I thought that when I figured out what I liked to do, and then once I figured out how to get clients that I would have “figured out” my business. I believed there would be a moment in time in which I got it. I have a business I love, tons of clients who are engaging and fun to work with, and a bank spilling over with cash.
Truth be told, I figured this would happen within the first 6-12 months of running my business. I just naively assumed that I would decide to be a coach, put my name out there, pick a price, and people would sign up in droves.
I didn’t realize that getting those first few clients would take massive acts of courage and self-belief, well before the point where I felt confident in the value I added. I would need to convince others that they should take a chance working with me, because I believed I could help them with their challenges – when I wasn’t even sure I’d make it as a coach.
The naivete of the new entrepreneur is glorious. It is so bountiful that you can truly work on hope, dreams, and belief alone. Because for most of us, money doesn’t really start coming in until year 2 or 3.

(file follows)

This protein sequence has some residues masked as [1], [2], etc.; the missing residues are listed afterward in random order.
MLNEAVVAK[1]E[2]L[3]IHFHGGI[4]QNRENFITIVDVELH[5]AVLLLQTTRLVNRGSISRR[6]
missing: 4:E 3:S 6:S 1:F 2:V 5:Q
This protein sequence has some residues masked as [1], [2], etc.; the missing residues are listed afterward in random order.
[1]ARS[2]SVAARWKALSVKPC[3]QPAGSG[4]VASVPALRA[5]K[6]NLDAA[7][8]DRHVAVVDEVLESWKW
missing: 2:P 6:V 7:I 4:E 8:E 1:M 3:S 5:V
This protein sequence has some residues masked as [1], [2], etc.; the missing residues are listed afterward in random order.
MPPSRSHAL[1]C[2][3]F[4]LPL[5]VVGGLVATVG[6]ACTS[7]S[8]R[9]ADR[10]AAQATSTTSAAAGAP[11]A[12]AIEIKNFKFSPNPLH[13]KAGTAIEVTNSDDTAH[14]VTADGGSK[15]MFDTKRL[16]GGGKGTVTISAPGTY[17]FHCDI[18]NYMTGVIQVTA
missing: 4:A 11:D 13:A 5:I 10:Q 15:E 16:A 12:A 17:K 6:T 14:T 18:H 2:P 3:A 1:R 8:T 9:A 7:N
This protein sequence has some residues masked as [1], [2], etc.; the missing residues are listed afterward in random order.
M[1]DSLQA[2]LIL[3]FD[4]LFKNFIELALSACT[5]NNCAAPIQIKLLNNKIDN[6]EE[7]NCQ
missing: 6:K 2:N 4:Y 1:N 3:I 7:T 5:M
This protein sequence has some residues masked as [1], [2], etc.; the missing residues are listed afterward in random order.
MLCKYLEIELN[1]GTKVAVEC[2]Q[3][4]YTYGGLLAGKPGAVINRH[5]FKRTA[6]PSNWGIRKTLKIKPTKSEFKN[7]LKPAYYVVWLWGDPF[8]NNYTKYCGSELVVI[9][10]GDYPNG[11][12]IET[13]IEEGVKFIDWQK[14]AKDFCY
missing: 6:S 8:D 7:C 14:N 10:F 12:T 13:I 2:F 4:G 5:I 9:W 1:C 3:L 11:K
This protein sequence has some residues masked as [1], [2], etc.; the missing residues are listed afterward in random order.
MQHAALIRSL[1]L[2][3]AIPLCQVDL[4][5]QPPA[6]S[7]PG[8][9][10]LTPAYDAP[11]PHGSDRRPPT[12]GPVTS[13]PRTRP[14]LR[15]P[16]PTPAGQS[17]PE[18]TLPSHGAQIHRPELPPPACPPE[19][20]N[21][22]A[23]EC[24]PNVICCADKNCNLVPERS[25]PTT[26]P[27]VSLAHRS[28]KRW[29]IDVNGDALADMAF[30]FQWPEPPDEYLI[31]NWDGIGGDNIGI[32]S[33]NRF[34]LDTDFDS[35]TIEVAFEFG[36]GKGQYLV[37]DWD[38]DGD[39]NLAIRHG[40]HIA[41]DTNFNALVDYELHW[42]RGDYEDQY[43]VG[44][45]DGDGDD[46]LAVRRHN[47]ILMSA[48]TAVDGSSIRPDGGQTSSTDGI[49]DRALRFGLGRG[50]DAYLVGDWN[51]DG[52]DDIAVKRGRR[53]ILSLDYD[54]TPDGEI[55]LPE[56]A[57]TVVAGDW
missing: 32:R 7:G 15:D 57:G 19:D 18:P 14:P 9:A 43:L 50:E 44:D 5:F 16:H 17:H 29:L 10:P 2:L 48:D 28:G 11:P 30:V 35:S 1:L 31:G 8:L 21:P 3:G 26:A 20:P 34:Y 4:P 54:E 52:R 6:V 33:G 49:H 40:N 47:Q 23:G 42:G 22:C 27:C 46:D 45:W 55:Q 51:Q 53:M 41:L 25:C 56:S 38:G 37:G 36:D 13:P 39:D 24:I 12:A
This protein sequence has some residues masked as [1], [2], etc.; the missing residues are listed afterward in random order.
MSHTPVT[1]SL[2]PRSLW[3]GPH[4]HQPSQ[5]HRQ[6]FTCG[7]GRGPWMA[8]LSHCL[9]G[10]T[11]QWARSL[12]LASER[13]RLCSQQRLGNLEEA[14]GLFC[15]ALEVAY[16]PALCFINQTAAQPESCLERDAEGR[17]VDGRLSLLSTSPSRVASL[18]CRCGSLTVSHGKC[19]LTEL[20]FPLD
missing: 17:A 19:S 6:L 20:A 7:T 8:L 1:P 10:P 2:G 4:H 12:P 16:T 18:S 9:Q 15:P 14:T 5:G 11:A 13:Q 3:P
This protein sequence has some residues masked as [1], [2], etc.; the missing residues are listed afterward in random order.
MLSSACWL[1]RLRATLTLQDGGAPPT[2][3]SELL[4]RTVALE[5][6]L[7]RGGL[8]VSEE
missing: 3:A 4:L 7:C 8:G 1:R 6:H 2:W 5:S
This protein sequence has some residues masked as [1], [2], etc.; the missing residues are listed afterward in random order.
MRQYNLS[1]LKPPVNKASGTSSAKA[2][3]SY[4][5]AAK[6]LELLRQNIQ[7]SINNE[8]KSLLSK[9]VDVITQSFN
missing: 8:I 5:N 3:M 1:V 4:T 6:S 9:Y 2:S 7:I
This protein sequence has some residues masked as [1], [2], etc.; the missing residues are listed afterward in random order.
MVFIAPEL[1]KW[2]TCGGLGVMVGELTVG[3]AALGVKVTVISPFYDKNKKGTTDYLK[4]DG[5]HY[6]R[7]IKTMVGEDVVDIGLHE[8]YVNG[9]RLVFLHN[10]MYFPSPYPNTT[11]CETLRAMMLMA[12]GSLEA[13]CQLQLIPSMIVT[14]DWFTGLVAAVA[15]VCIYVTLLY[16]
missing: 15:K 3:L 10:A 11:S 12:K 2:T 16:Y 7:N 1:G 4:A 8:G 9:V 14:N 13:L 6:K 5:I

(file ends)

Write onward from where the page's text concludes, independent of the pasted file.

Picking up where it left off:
Sitting here with all the sage wisdom of an entrepreneur in year 3 of her business, I can look back and laugh at how simple I thought this would be.
Having worked with a few different business coaches, signing up for sales coaching, forming two different masterminds, and continuously seeking the support and affirmation of friends, family, and clients whose lives I positively impacted, I can see that this journey was never meant to be simple. If it were simple, everyone else would be doing it. And yet, they aren’t.
The lessons I’ve learned have been hard won, though many are not unique to my journey alone. I realize now how important it is to truly love what I do and believe in myself so deeply that I am meant to run this business, for no one else will buy in if you don’t buy it yourself.
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